Of his oath-breaking; which he mended thus,
By now forswearing that he is forfworn.
He calls us, rebels, traitors ; 'and will scourge
With haughty arms this hateful name in us.

Re-enter Douglas.
Doug. Arm, gentlemen, to arms! for I have thrown
A brave defiance in king Henry's teeth,
And Westmoreland, that was engagʻd, did bear it ;
Which cannot chuse but bring him quickly on.

Wor. The prince of Wales ftept forth before the king, And, nephew, challeng'd you to single fight.

Hot. O, would the quarrel lay upon our heads; And that no man might draw short breath to-day, But I, and Harry Monmouth! Tell me, tell me, How shew'd his tasking? seem'd it in contempt?

n engag'd, ]-kept here as an hostage.


Ver. No, by my soul; I never in my life
Did hear a challenge urg'd more modestly,
Unless a brother should a brother dare
To gentle exercise and proof of arms.

gave you all the duties of a man;
Trimm'd up your praises with a princely tongue ;
Spoke your deservings like a chronicle ;
Making you ever better than his praise,
By still dispraising praise, P valu'd with you:
And, which became him like a prince indeed,
He made a blushing 9 ciral of himself;
And chid his truant youth with such a grace,
As if he master'd there a double spirit,
Of teaching, and of learning, instantly.
There did he pause : But let me tell the world, -
If he outlive the


of this day, England did never owe so sweet a hope, So much misconstrued in his wantonness.

Hot. Cousin, I think, thou art enamoured
Upon his follies ; never did I hear

any prince, so wild, at liberty :-
But, be he as he will, yet once ere night
I will embrace him with a soldier's arm,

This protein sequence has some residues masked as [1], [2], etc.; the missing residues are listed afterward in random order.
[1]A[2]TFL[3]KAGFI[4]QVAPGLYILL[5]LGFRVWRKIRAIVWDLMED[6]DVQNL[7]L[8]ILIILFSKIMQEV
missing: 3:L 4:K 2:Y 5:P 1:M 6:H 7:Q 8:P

That he shall shrink under my courtesy.-
Arm, arm, with speed :- And, fellows, foldiers, friends,
Better consider what you have to do, ':
Than I, that have not well the gift of tongue,
Can lift

up with persuasion.

Enter a Messenger.. Mel. My lord, here are letters for you. P valu'd with you:)-compar'd with merit fuperior to praise, in respect whereof all praise inuit fall fort,

I cital]-recital. envy)-oppofition. at liberty : )--not confined as a madman, so wild a libertina. VOL. III. O


your blood

Hot. I cannot read them now.-
O gentlemen, the time of life is short;
To spend that shortness basely, were too long,
If life did ride upon a dial's point,
Still ending at the arrival of an hour.
An if we live, we live to tread on kings;
If die, Brave death, when princes die with us!
Now for our consciences,—the arms are fair,
When the intent for bearing them is just.

Enter another Messenger.
Mel. My lord, prepare ; the king comes on apace.

Hot. I thank him, that he cuts me from my tale,
For I profess not talking; Only this-
Let each man do his beft: and here draw I
A sword, whose temper I intend to stain
With the best blood that I can meet withal
In the adventure of this perilous day.
Now,-Esperance !-Percy !-and set on.-
Sound all the lofty instruments of war,
And by that music let us all embrace :
For, 'heaven to earth, some of us never shall
A second time do such a courtesy.

(The trumpets found. They embrace, then exeunt.

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The King enteretb with bis power. Alarum to the battle.

Then enter Douglas, and Blunt.
Blunt. What is thy name, that in the battle thus
Thou croffest me? what honour dost thou seek
Upon my head?
i beaven to earth,)-might with safety be wagered,